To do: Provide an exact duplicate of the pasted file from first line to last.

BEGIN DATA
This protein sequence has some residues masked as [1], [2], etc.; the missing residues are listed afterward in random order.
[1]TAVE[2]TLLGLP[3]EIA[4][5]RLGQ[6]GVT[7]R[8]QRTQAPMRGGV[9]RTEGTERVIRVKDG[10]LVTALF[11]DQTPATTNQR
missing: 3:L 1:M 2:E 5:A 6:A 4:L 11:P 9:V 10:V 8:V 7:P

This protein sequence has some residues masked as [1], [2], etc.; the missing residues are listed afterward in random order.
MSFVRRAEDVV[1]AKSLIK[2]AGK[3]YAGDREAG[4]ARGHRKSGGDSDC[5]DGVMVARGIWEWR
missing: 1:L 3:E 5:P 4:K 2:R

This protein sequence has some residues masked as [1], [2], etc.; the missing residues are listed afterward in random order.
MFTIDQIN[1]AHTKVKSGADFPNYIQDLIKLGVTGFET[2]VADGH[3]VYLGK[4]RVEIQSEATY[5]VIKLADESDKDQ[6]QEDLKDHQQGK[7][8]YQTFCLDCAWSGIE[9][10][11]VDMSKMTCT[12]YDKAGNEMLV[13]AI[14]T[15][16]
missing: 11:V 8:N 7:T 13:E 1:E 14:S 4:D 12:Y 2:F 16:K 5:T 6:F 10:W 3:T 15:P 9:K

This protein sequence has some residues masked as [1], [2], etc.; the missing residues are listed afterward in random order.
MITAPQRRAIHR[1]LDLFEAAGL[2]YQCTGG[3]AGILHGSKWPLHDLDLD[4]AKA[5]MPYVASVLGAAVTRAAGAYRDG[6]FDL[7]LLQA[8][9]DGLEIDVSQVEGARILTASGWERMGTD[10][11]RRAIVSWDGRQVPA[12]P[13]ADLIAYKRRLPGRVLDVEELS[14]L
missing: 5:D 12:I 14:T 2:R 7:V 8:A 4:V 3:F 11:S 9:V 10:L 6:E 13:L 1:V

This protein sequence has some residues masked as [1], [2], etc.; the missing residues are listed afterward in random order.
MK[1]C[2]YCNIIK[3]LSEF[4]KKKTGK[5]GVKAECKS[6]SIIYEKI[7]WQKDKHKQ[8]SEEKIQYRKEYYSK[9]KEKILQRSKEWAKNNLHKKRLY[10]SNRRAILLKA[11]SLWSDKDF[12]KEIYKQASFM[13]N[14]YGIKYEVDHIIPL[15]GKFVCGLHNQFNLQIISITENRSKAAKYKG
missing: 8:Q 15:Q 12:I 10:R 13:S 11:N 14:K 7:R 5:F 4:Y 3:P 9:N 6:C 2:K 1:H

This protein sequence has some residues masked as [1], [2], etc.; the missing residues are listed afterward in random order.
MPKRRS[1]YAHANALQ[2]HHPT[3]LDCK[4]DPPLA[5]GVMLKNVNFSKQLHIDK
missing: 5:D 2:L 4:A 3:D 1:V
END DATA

This protein sequence has some residues masked as [1], [2], etc.; the missing residues are listed afterward in random order.
[1]TAVE[2]TLLGLP[3]EIA[4][5]RLGQ[6]GVT[7]R[8]QRTQAPMRGGV[9]RTEGTERVIRVKDG[10]LVTALF[11]DQTPATTNQR
missing: 3:L 1:M 2:E 5:A 6:A 4:L 11:P 9:V 10:V 8:V 7:P

This protein sequence has some residues masked as [1], [2], etc.; the missing residues are listed afterward in random order.
MSFVRRAEDVV[1]AKSLIK[2]AGK[3]YAGDREAG[4]ARGHRKSGGDSDC[5]DGVMVARGIWEWR
missing: 1:L 3:E 5:P 4:K 2:R

This protein sequence has some residues masked as [1], [2], etc.; the missing residues are listed afterward in random order.
MFTIDQIN[1]AHTKVKSGADFPNYIQDLIKLGVTGFET[2]VADGH[3]VYLGK[4]RVEIQSEATY[5]VIKLADESDKDQ[6]QEDLKDHQQGK[7][8]YQTFCLDCAWSGIE[9][10][11]VDMSKMTCT[12]YDKAGNEMLV[13]AI[14]T[15][16]
missing: 11:V 8:N 7:T 13:E 1:E 14:S 4:D 12:Y 2:F 16:K 5:T 6:F 10:W 3:T 15:P 9:K

This protein sequence has some residues masked as [1], [2], etc.; the missing residues are listed afterward in random order.
MITAPQRRAIHR[1]LDLFEAAGL[2]YQCTGG[3]AGILHGSKWPLHDLDLD[4]AKA[5]MPYVASVLGAAVTRAAGAYRDG[6]FDL[7]LLQA[8][9]DGLEIDVSQVEGARILTASGWERMGTD[10][11]RRAIVSWDGRQVPA[12]P[13]ADLIAYKRRLPGRVLDVEELS[14]L
missing: 5:D 12:I 14:T 2:R 7:V 8:A 4:V 3:F 11:S 9:V 10:L 6:E 13:L 1:V

This protein sequence has some residues masked as [1], [2], etc.; the missing residues are listed afterward in random order.
MK[1]C[2]YCNIIK[3]LSEF[4]KKKTGK[5]GVKAECKS[6]SIIYEKI[7]WQKDKHKQ[8]SEEKIQYRKEYYSK[9]KEKILQRSKEWAKNNLHKKRLY[10]SNRRAILLKA[11]SLWSDKDF[12]KEIYKQASFM[13]N[14]YGIKYEVDHIIPL[15]GKFVCGLHNQFNLQIISITENRSKAAKYKG
missing: 8:Q 15:Q 12:I 10:R 13:S 11:N 14:K 7:R 5:F 4:Y 3:P 9:N 6:C 2:K 1:H

This protein sequence has some residues masked as [1], [2], etc.; the missing residues are listed afterward in random order.
MPKRRS[1]YAHANALQ[2]HHPT[3]LDCK[4]DPPLA[5]GVMLKNVNFSKQLHIDK
missing: 5:D 2:L 4:A 3:D 1:V